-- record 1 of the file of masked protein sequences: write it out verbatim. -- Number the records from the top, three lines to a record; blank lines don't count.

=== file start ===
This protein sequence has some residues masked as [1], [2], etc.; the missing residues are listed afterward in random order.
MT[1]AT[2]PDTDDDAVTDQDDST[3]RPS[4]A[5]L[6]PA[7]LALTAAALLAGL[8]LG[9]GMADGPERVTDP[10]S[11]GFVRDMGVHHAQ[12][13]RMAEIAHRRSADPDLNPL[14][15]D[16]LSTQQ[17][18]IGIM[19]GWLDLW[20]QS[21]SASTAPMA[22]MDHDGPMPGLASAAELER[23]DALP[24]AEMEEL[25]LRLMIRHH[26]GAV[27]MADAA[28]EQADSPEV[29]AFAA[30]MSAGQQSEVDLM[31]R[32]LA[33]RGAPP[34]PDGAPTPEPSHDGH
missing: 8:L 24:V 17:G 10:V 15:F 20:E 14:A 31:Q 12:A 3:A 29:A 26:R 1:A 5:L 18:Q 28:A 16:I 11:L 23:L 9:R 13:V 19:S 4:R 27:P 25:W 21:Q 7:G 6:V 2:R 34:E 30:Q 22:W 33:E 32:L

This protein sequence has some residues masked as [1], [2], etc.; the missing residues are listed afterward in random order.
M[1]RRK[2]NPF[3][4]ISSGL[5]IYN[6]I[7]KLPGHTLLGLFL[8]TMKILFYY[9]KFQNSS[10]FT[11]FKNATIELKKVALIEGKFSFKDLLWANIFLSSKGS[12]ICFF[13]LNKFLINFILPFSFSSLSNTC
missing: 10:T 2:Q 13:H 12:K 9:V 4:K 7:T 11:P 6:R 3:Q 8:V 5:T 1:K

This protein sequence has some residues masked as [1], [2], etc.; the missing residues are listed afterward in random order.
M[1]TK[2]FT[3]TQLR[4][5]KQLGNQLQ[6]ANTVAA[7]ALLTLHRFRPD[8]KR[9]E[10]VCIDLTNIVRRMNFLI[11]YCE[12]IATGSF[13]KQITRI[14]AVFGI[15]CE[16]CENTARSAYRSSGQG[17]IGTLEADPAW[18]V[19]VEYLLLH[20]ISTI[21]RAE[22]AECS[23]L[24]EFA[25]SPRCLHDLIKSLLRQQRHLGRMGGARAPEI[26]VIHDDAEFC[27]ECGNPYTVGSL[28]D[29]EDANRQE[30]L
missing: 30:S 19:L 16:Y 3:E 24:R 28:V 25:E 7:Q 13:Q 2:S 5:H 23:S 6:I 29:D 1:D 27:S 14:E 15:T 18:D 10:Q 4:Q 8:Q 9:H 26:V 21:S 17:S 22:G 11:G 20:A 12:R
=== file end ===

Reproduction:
This protein sequence has some residues masked as [1], [2], etc.; the missing residues are listed afterward in random order.
MT[1]AT[2]PDTDDDAVTDQDDST[3]RPS[4]A[5]L[6]PA[7]LALTAAALLAGL[8]LG[9]GMADGPERVTDP[10]S[11]GFVRDMGVHHAQ[12][13]RMAEIAHRRSADPDLNPL[14][15]D[16]LSTQQ[17][18]IGIM[19]GWLDLW[20]QS[21]SASTAPMA[22]MDHDGPMPGLASAAELER[23]DALP[24]AEMEEL[25]LRLMIRHH[26]GAV[27]MADAA[28]EQADSPEV[29]AFAA[30]MSAGQQSEVDLM[31]R[32]LA[33]RGAPP[34]PDGAPTPEPSHDGH
missing: 8:L 24:V 17:G 10:V 15:F 20:E 14:A 31:Q 12:A 3:A 29:A 26:R 1:A 5:L 18:Q 28:A 16:I 11:L 23:L 9:R 13:V 19:S 4:R 27:P 25:W 21:Q 7:G 6:V 2:R 34:E 30:Q 22:W 33:E 32:L